Big mergers and acquisitions make for splashy headlines, but do they make financial and strategic sense? Executives, board members, and investors are wise to be skeptical. Such deals—worth 30 percent or more of the acquirer’s market capitalization—are extremely complex. And as high-profile failures have demonstrated, big deals can destroy significant value for shareholders.
Big deals can create significant value for the acquirer, however, even if success takes time to unfold. Indeed, in our analysis of such deals over the past decade, half had created excess returns to shareholders when measured two years after the deal’s completion. In one-third, returns were significantly higher relative to the industry average.
The difference between success and failure often comes down to strategy. Only a few situations give companies a clear, compelling reason to take on a big deal’s risks and integration complexity. Companies with few options for organic growth, for example, can use a large deal to enter a new sector or market quickly. Those in consolidated industries, such as oil and gas or mining, can find success in big deals when other options are limited and major economies of scale exist. And on the rare occasion when a large target company is a very clear strategic fit with the prospective buyer, a big deal can improve an acquirer’s growth and performance rapidly.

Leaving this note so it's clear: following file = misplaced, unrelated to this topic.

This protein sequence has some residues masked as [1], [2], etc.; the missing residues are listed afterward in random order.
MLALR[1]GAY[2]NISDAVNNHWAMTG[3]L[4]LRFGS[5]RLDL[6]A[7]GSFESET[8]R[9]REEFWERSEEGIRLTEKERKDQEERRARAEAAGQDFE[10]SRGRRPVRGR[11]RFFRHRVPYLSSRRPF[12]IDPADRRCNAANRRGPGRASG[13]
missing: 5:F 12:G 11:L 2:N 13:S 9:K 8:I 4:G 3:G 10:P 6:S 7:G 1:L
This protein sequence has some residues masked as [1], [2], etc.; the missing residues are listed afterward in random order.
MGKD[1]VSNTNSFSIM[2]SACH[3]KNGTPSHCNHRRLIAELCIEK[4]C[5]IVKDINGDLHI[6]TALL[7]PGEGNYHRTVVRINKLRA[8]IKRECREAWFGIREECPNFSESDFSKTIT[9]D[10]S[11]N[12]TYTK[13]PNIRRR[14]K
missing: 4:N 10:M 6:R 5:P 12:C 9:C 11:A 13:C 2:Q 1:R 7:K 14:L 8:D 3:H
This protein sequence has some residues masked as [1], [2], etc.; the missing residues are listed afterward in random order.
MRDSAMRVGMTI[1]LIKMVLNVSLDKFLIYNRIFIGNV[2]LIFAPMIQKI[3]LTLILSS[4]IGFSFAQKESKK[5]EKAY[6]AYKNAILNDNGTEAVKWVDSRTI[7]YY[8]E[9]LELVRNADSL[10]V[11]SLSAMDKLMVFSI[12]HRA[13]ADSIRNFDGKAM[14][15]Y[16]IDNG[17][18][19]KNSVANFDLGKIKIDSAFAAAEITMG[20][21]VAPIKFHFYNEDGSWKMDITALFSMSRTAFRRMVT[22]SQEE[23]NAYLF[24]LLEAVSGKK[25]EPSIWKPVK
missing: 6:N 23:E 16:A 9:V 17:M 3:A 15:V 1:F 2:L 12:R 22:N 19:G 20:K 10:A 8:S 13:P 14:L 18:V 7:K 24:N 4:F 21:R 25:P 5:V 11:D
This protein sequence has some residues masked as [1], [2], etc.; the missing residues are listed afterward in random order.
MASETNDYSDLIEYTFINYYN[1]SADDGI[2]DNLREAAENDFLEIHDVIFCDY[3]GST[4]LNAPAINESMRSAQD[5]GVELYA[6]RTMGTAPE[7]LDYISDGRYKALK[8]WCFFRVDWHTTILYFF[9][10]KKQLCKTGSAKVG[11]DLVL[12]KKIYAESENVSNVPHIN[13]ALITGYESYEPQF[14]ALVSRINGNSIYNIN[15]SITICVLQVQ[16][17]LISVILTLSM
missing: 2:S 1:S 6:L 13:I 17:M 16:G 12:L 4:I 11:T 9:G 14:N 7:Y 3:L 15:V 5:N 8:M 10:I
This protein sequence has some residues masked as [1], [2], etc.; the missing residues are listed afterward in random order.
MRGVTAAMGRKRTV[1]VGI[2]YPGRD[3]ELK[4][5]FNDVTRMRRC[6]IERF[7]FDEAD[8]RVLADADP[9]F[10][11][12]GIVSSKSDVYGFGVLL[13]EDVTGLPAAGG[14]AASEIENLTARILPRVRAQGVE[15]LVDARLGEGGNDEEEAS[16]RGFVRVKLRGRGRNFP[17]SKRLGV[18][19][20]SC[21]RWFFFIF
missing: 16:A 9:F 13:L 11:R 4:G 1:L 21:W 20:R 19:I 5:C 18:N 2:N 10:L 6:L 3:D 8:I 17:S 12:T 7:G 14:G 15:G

But a successful deal also results from strong execution. In case studies of nine of the best-performing deals and six of the worst in our dataset, we found that successful acquirers employ several approaches to execution and integration that are different from those used by unsuccessful ones—and different from those typically used by acquirers in smaller deals. Successful acquirers set performance targets higher than due-diligence estimates of a merger’s value. They reject the common idea that an acquisition represents an opportunity to adopt the best of two companies’ cultures. Finally, their CEOs focus their involvement on a few most critical areas.